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1 Distributed Databases Chapter 16. 2 Two Types of Applications that Access Distributed Databases The application accesses data at the level of SQL statements.

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Presentation on theme: "1 Distributed Databases Chapter 16. 2 Two Types of Applications that Access Distributed Databases The application accesses data at the level of SQL statements."— Presentation transcript:

1 1 Distributed Databases Chapter 16

2 2 Two Types of Applications that Access Distributed Databases The application accesses data at the level of SQL statements. –Example: company has nationwide network of warehouses, each with its own database; a transaction can access all databases using their schemas The application accesses data at a database using only stored procedures provided by that database. –Example: purchase transaction involving a merchant and a credit card company, each providing stored subroutines for its subtransactions

3 3 Optimizing Distributed Queries Only applications of the first type can access data directly and hence employ query optimization strategies. These are the applications we consider in this chapter.

4 4 Some Issues How should a distributed database be designed? At what site should each item be stored? Which items should be replicated and at which sites? How should queries that access multiple databases be processed? How do issues of query optimization affect query design?

5 5 Why Might Data Be Distributed Data might be distributed to minimize communication costs or response time. Data might be kept at the site where it was created so that its creators can maintain control and security. Data might be replicated to increase its availability in the event of failure or to decrease response time.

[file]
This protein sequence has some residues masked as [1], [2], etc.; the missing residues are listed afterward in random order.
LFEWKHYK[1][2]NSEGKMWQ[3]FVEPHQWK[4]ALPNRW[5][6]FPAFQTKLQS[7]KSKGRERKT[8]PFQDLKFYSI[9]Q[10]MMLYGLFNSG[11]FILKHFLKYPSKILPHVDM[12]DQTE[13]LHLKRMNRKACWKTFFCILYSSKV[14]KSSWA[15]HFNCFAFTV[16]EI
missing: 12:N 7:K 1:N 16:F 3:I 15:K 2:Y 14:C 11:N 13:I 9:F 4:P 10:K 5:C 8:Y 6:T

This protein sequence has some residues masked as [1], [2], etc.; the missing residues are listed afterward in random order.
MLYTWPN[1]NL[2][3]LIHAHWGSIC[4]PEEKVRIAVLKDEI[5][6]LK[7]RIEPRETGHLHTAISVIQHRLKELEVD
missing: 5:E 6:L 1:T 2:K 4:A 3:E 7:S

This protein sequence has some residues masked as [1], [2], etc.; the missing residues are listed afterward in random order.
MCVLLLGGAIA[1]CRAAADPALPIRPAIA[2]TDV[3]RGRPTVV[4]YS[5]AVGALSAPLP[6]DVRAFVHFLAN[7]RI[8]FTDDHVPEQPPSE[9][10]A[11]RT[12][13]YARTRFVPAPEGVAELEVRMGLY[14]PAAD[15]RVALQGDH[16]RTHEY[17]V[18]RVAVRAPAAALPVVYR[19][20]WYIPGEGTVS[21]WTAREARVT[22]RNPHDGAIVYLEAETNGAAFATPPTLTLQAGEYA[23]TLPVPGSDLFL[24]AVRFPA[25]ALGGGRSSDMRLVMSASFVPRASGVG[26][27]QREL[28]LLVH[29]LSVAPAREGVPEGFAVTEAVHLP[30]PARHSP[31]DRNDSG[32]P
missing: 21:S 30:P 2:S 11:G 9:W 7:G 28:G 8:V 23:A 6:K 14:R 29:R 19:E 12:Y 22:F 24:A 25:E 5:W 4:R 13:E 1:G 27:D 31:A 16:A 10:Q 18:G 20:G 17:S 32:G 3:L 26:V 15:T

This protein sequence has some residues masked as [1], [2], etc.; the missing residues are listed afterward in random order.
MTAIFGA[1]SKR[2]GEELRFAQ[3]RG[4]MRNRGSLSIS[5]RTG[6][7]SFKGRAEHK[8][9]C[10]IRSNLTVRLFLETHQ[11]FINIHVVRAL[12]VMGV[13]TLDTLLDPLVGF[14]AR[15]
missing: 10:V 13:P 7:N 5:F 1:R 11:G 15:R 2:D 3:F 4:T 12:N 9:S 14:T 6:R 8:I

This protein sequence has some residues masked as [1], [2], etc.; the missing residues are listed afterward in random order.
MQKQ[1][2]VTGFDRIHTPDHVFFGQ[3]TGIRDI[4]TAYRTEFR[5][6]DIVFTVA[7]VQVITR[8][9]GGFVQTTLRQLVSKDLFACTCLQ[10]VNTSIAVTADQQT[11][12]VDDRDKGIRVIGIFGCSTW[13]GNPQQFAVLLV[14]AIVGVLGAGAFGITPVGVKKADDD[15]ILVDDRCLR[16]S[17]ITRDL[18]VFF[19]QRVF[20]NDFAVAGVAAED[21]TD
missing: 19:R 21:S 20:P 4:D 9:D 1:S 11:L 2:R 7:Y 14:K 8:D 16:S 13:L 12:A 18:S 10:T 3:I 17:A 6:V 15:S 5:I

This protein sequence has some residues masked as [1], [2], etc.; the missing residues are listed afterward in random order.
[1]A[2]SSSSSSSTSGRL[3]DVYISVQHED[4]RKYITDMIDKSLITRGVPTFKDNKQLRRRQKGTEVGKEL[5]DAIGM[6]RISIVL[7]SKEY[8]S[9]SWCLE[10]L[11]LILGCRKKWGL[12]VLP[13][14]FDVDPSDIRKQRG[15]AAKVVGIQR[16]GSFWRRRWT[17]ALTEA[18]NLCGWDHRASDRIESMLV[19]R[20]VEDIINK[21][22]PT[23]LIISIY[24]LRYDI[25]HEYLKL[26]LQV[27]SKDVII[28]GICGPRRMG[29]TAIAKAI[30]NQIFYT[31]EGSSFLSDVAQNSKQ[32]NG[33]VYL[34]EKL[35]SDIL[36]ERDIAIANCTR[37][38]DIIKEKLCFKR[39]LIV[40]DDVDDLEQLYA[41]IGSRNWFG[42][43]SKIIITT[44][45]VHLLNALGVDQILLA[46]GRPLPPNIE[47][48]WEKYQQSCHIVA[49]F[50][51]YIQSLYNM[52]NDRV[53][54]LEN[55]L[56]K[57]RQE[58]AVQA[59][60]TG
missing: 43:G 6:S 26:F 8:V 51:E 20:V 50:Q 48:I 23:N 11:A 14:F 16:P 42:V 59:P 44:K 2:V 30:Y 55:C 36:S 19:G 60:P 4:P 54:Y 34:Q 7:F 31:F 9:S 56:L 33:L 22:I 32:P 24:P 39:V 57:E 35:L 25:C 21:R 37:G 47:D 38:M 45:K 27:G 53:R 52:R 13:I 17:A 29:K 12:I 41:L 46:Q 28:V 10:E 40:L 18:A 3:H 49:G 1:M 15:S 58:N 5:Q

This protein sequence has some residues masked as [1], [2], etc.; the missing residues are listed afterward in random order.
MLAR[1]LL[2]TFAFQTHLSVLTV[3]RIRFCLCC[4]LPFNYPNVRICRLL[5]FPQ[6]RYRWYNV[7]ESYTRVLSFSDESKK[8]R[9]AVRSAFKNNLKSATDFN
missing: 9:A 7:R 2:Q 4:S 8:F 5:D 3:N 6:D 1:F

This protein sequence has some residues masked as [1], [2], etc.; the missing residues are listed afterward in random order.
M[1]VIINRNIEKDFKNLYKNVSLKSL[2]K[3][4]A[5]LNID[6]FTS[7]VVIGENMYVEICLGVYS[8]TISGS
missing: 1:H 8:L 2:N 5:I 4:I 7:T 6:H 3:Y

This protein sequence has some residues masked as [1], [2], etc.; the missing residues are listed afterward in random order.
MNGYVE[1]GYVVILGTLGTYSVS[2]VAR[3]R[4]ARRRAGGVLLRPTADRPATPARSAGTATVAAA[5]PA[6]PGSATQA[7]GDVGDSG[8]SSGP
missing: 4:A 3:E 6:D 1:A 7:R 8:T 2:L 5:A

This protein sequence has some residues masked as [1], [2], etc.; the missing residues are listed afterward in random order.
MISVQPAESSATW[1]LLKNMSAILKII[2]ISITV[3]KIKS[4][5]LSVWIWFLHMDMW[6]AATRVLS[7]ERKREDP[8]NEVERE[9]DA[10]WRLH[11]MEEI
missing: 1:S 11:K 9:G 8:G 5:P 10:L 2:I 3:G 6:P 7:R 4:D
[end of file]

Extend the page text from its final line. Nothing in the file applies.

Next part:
6 6 Application Designer’s View of a Distributed Database Designer might see the individual schemas of each local database -- called a multidatabase -- in which case distribution is visible. –Can be homogeneous (all databases from one vendor) or heterogeneous (databases from different vendors) Designer might see a single global schema that integrates all local schemas – a view -- in which case distribution is hidden. Designer might see a restricted global schema, which is the union of all the local schemas. –Supported by some vendors of homogeneous systems

7 7 Views of Distributed Data (a) Multidatabase with local schemas (b) Integrated distributed db with global schema

8 8 Multidatabases Application must explicitly connect to each site. Application accesses data at a site using SQL statements based on that site’s schema. Application may have to do reformating in order to integrate data from different sites. Application must manage replication. –Know where replicas are stored and decide which replica to access

9 9 Global and Restricted Global Schemas Middleware provides integration of local schemas into a global schema –Application need not connect to each site –Application accesses data using global schema Need not know where data is stored – location transparency –Global joins are supported –Middleware performs necessary data reformating –Middleware manages replication – replication transparency

10 10 Fragmentation Data can be distributed by storing individual tables at different sites Data can also be distributed by decomposing a table and storing portions at different sites – called Fragmentation Fragmentation can be horizontal or vertical

11 11 Horizontal Fragmentation Each fragment, T i, of table T contains a subset of the rows and each row is in exactly one fragment: –T i =  C i (T) –T =  T i –Horizontal fragmentation is lossless

12 12 Horizontal Fragmentation Example: An Internet grocer has a relation describing inventory at each warehouse Inventory(StockNum, Amount, Price, Location) It fragments the relation by location and stores each fragment locally: rows with Location = `Chicago` are stored in the Chicago warehouse in a fragment Alternatively, it can use the schema Inventory_ch(StockNum, Amount, Price, Location) Inventory_ch(StockNum, Amount, Price)

13 13 Vertical Fragmentation Each fragment, T i, of T contains a subset of the columns, each column is in at least one fragment, and each fragment includes the key: –T i =  attr_list i (T) –T = T 1 T 2 ….. T n –Vertical fragmentation is lossless Example: The Internet grocer has a relation Employee(SSnum, Name, Salary, Title, Location) –It fragments the relation to put some information at headquarters and some elsewhere: Emp1(SSnum, Name, Salary) -- at headquarters Emp2(SSnum, Name, Title, Location) -- elsewhere